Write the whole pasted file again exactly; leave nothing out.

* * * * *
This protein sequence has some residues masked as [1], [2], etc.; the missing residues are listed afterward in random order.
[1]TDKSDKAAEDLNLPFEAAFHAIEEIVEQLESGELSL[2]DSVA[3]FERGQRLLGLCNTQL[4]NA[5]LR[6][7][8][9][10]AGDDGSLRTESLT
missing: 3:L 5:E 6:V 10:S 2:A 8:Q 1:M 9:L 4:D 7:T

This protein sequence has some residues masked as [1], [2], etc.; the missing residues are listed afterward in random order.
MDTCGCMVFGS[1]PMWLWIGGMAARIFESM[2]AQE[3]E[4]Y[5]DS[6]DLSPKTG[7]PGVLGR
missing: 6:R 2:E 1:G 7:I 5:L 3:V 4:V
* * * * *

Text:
This protein sequence has some residues masked as [1], [2], etc.; the missing residues are listed afterward in random order.
[1]TDKSDKAAEDLNLPFEAAFHAIEEIVEQLESGELSL[2]DSVA[3]FERGQRLLGLCNTQL[4]NA[5]LR[6][7][8][9][10]AGDDGSLRTESLT
missing: 3:L 5:E 6:V 10:S 2:A 8:Q 1:M 9:L 4:D 7:T

This protein sequence has some residues masked as [1], [2], etc.; the missing residues are listed afterward in random order.
MDTCGCMVFGS[1]PMWLWIGGMAARIFESM[2]AQE[3]E[4]Y[5]DS[6]DLSPKTG[7]PGVLGR
missing: 6:R 2:E 1:G 7:I 5:L 3:V 4:V